...of course, you are correct saskfan about the scientific 'requirement' for a truly random-sample.

The validity of all statistical sampling rests on that core foundation.

Without a 'random' sample {... all individuals in the defined population have an 'equal' probability of being 'sampled'} -- there is 'zero' scientific validity of the results.

But true random samples of 'opinion' from a large population of humans -- are almost impossible to get.

Endless subjective fudge-factors are used by pollsters to try and compensate for their lack of a random sample -- but the absence of that random-sample always means the absence of 'scientific' validity in the poll.

All mainstream media 'polls' should therefore be labeled as "estimates" ... rather than 'scientific measurements'.

_________

Posted by: Darell | Jun 4, 2006 2:53:27 PM

Mark --

It's great that the NYT corrected its erroneous report about the Spring Break poll, but it's unfortunate that the paper chose to bury the correction in its "For the Record" space. According to a story in Editor & Publisher from October 2004 concerning the NYT's corrections policy,

"Substantive errors," the editors said, will continue to fall under the Corrections heading. These are mistakes that "have materially affected the reader's understanding of a news development." Narrower errors involving, for example, spellings, dates, or historical references, will appear under the heading, "For the Record."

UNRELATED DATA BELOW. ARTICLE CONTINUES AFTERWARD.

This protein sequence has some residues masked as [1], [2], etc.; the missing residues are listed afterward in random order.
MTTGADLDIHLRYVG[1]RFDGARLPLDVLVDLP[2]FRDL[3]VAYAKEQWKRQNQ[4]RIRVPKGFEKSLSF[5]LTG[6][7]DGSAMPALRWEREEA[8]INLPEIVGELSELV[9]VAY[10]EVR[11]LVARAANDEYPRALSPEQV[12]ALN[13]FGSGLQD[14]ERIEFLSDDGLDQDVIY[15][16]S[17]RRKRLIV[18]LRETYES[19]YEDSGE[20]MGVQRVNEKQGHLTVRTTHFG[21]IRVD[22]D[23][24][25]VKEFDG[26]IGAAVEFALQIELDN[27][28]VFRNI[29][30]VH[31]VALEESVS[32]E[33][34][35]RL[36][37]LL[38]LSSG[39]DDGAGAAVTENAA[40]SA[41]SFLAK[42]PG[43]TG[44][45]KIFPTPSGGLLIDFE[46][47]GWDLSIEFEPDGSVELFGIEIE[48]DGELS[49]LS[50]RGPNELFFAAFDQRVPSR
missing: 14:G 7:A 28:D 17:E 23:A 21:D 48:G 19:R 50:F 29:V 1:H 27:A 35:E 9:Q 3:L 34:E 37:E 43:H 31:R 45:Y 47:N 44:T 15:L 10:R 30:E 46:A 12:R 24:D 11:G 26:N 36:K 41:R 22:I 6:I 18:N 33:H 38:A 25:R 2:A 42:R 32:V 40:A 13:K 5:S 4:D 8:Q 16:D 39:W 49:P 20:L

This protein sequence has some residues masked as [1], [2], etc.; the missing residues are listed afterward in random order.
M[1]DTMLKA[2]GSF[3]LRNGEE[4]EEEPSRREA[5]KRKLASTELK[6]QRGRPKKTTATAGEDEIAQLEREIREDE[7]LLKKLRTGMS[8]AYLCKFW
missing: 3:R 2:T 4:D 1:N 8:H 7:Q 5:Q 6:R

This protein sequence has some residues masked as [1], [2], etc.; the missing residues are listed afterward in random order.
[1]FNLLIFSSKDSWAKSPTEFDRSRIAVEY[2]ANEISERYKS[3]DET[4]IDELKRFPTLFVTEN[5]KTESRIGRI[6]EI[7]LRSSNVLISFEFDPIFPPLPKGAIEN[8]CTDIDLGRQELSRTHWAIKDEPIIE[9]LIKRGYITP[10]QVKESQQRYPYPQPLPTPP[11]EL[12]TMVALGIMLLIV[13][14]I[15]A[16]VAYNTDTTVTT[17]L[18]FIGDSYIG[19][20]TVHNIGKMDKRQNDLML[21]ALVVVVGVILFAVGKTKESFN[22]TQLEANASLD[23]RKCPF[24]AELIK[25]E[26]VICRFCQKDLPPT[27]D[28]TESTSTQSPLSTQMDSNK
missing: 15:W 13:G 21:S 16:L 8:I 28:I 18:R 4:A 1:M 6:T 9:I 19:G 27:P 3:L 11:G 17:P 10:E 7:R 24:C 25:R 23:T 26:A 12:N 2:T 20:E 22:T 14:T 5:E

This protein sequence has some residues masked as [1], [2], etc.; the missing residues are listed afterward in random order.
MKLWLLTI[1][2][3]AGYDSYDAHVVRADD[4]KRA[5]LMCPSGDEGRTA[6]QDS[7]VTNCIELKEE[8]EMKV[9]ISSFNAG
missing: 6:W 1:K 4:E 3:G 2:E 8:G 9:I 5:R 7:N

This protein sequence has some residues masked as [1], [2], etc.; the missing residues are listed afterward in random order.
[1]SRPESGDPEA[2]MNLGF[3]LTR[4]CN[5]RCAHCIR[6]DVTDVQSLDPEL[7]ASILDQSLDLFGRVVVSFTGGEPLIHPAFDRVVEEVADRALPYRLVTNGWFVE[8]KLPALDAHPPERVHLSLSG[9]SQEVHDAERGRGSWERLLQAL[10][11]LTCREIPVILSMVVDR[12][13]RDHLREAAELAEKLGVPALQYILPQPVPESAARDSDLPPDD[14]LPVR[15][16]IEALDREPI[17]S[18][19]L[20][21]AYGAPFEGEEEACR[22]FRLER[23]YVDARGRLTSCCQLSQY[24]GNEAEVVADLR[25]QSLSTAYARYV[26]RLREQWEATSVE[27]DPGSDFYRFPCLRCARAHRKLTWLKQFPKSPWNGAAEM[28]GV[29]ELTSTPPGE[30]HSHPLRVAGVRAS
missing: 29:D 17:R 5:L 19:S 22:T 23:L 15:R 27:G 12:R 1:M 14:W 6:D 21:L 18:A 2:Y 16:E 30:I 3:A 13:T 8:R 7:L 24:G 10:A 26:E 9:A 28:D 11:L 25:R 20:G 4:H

Based on the above one should not expect to find substantive corrections in FTR. Unfortunately, however, the Times has an unhealthy habit of correcting substantive errors that are small but embarassing in FTR rather than Corrections.

The Times also has a unique, self-serving quasi-exculpatory formulation for many of its mistakes: As in the spring break correction, the NYT often says it "referred incompletely" to particular facts. Often, as here, this is like incompletely referring to black as white.

I mention this only because no media outlet deserves the moral high ground regarding corrections when it is as lacking in transparency as the Times. The Times also seems to have particular difficulty with data, especially polling data. Unfortunately, it is no longer possible to differentiate innumeracy from dishonesty.

Posted by: Ronbo | Jun 6, 2006 5:28:02 PM